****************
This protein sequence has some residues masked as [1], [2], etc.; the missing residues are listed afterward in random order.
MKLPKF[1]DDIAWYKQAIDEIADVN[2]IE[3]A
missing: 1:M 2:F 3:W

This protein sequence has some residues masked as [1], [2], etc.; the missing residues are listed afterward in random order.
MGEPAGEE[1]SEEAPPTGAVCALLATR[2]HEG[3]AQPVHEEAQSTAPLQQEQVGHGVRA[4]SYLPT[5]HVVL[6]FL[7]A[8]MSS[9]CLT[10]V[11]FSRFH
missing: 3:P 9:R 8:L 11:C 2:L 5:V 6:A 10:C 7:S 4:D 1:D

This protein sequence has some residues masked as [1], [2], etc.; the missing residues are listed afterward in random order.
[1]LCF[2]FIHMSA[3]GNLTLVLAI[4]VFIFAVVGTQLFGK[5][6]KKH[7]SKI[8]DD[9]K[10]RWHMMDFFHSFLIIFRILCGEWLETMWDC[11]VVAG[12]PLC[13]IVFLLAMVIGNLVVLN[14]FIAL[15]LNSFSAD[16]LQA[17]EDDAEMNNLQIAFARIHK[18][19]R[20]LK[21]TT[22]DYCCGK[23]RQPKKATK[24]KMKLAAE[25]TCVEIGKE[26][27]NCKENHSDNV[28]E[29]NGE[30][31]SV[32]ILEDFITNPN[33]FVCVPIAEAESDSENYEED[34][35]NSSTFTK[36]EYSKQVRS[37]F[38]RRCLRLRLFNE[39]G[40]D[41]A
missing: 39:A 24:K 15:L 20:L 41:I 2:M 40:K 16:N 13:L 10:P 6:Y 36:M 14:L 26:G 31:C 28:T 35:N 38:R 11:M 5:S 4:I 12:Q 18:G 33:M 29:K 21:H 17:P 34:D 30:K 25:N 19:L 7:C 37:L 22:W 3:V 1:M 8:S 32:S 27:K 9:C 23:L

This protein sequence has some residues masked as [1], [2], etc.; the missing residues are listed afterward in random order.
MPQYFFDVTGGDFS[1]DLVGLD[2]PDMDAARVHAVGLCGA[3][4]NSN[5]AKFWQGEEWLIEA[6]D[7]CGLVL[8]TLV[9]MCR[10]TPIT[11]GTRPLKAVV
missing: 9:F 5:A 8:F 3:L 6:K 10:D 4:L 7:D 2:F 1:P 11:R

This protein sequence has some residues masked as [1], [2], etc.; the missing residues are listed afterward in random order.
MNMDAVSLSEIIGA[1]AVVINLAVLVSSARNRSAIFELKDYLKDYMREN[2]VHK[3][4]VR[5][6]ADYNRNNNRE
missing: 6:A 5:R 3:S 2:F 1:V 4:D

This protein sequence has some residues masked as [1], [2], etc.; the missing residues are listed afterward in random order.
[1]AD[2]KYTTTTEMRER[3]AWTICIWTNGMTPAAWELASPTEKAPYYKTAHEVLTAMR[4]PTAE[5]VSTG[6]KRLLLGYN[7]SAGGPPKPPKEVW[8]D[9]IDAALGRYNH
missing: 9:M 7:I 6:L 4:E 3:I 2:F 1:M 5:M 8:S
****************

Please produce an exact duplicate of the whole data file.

This protein sequence has some residues masked as [1], [2], etc.; the missing residues are listed afterward in random order.
MKLPKF[1]DDIAWYKQAIDEIADVN[2]IE[3]A
missing: 1:M 2:F 3:W

This protein sequence has some residues masked as [1], [2], etc.; the missing residues are listed afterward in random order.
MGEPAGEE[1]SEEAPPTGAVCALLATR[2]HEG[3]AQPVHEEAQSTAPLQQEQVGHGVRA[4]SYLPT[5]HVVL[6]FL[7]A[8]MSS[9]CLT[10]V[11]FSRFH
missing: 3:P 9:R 8:L 11:C 2:L 5:V 6:A 10:C 7:S 4:D 1:D

This protein sequence has some residues masked as [1], [2], etc.; the missing residues are listed afterward in random order.
[1]LCF[2]FIHMSA[3]GNLTLVLAI[4]VFIFAVVGTQLFGK[5][6]KKH[7]SKI[8]DD[9]K[10]RWHMMDFFHSFLIIFRILCGEWLETMWDC[11]VVAG[12]PLC[13]IVFLLAMVIGNLVVLN[14]FIAL[15]LNSFSAD[16]LQA[17]EDDAEMNNLQIAFARIHK[18][19]R[20]LK[21]TT[22]DYCCGK[23]RQPKKATK[24]KMKLAAE[25]TCVEIGKE[26][27]NCKENHSDNV[28]E[29]NGE[30][31]SV[32]ILEDFITNPN[33]FVCVPIAEAESDSENYEED[34][35]NSSTFTK[36]EYSKQVRS[37]F[38]RRCLRLRLFNE[39]G[40]D[41]A
missing: 39:A 24:K 15:L 20:L 41:I 2:M 40:K 16:N 13:L 10:P 6:Y 36:M 14:L 26:G 31:C 28:T 35:N 38:R 11:M 5:S 4:I 12:Q 18:G 33:M 29:K 21:H 17:P 34:D 30:K 25:N 19:L 7:C 37:L 22:W 3:V 1:M 8:S 32:S 27:K 9:C 23:L

This protein sequence has some residues masked as [1], [2], etc.; the missing residues are listed afterward in random order.
MPQYFFDVTGGDFS[1]DLVGLD[2]PDMDAARVHAVGLCGA[3][4]NSN[5]AKFWQGEEWLIEA[6]D[7]CGLVL[8]TLV[9]MCR[10]TPIT[11]GTRPLKAVV
missing: 9:F 5:A 8:F 3:L 6:K 10:D 4:L 7:D 2:F 1:P 11:R

This protein sequence has some residues masked as [1], [2], etc.; the missing residues are listed afterward in random order.
MNMDAVSLSEIIGA[1]AVVINLAVLVSSARNRSAIFELKDYLKDYMREN[2]VHK[3][4]VR[5][6]ADYNRNNNRE
missing: 6:A 5:R 3:S 2:F 1:V 4:D

This protein sequence has some residues masked as [1], [2], etc.; the missing residues are listed afterward in random order.
[1]AD[2]KYTTTTEMRER[3]AWTICIWTNGMTPAAWELASPTEKAPYYKTAHEVLTAMR[4]PTAE[5]VSTG[6]KRLLLGYN[7]SAGGPPKPPKEVW[8]D[9]IDAALGRYNH
missing: 9:M 7:I 6:L 4:E 3:I 2:F 1:M 5:M 8:S